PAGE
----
Paul Varga wasn’t intending on being in a Christmas play this year.
Scrooge. No thanks.
The Grinch. Maybe next year.
Miracle on 34th Street. I’ll take a rain cheque.
It’s A Wonderful Life. Now we’re talking.
The play, based on the beloved Frank Capra movie, stars Varga in the pivotal role of George Bailey. Varga, a local attorney and occasional performer in Many Hats productions, said his all-time favourite film is indeed It’s A Wonderful Life set in the town of Bedford Falls, New York.
“It’s Christmas,” he said when asked about his love of the film.
“It’s the rebirth of a man’s soul. George believes in everybody else except for himself. He’s in a crisis with a lack of faith and in the end he comes out of it. It’s not such a bad thing being in a small town with people who love and care about you, especially during the holidays.”
Varga expects that fans of the movie will immediately love the play which is being produced by St. Andrew’s Presbyterian Church and Acting Classes by Jacqueline.
Varga, who can recite the dialogue to his favourite movie, describes the story and script of the play as “pretty darn close” to the original movie.
Being on stage, there are limitations.
“It’s similar but not identical. Anyone who loves Christmas will want to see this play,” Varga explained during Wednesday evening’s rehearsal. “It’s Christmas and you can’t have Christmas without watching It’s A Wonderful Life... at least once!”
Director Lori Dunn said due to cast availablity, they switched genders for a handful of characters. Clarence is now Clara and Uncle Billy is now Aunt Willie. With the
exception of Varga and three others, the 15 cast members all have multiple roles.
“This is a pereneal Christmas classic and it’s guaranteed to instill the Christmas spirit,” Dunn promises. “We have a great cast, it’s wonderful material and the church is investing in professional lighting for this event.”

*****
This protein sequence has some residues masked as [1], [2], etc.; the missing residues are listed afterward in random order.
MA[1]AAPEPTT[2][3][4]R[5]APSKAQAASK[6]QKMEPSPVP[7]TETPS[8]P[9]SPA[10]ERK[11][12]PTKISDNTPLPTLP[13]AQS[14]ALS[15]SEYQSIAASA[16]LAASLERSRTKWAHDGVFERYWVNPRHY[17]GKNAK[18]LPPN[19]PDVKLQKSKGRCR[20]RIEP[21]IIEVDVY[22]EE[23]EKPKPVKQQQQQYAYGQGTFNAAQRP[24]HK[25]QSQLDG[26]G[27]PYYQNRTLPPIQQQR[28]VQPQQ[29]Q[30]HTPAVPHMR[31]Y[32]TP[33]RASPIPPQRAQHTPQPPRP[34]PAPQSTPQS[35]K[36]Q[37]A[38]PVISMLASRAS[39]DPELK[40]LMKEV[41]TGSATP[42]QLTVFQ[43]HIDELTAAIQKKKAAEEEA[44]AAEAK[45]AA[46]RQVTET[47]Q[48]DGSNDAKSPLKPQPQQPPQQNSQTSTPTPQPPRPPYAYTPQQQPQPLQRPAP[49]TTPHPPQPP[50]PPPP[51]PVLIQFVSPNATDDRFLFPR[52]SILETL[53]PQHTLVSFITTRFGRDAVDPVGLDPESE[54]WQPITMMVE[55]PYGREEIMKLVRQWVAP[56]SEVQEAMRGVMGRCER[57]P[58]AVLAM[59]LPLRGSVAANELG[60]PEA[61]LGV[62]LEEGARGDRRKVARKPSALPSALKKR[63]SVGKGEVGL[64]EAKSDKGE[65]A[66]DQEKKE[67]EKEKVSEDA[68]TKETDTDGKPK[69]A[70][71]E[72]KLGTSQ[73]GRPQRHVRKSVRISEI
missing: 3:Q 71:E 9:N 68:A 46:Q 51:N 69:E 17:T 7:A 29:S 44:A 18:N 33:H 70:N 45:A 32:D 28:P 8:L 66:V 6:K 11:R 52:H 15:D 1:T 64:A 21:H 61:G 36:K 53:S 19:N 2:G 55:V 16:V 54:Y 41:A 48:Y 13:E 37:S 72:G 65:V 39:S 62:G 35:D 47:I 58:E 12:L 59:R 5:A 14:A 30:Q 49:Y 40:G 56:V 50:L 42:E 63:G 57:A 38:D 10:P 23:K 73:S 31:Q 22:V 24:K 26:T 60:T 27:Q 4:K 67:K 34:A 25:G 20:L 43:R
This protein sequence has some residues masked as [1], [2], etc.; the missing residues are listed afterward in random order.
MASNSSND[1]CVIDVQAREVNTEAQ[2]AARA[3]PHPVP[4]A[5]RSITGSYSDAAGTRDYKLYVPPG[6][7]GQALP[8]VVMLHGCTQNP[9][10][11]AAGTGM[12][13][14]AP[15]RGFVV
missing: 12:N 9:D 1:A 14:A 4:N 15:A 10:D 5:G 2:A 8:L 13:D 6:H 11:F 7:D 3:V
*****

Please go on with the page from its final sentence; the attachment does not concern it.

So convinced the play will be a hit with audiences in the South Okanagan, Dunn has ordered a second weekend of performances.
Varga was last seen on a Penticton stage in Same Time Next Year as the male lead.
It’s A Wonderful Life was released theatrically in December 1946 to a lukewarm reception. It still managed five Academy Award nominations, including Best Picture, Best Director and Best Actor (Jimmy Stewart), but lost in every major category to The Best Years of Our Lives. With time it gained more popularity and is now ranked the 11th greatest film of all-time in the latest poll by the American Film Institute.
The play also stars Cal Meiklejohn (Henry), Kathie Hemmingson (Clara), Ted Morrison (Bert), Christa Phillips (Aunt Willie), Cameron Baughen (Harry), Jill Barnes (Mary), Barbara Johnson (Mother Bailey), Jordana Fratianni (Violet Bick) and Dawn Renaud (Tilly).
The play also features four young performers — Nikolas Filipovic, Jera Nichols, Lily Eggert and Levina Nelson.
Acting teacher Jacqueline Koenig, who Dunn describes as “an awesome right-hand woman” is stage manager and assistant director. Other behind-the-scenes people
include Dawn Renaud on props; sound designers Morrison and Dale Fleming;
lighting designers Koenig and Conrad Burek and costumer Pam Ehrecke.
It’s A Wonderful Life will be performed at St. Andrew’s Presbyterian Church on Dec. 7, 8, 14 and 15 with Saturday shows at 7 p.m.. and Sunday performances at 2 p.m. and 7 p.m.
Tickets are $20 (adults) and $15 (students and seniors) and are available at The Dragon’s Den on Front Street.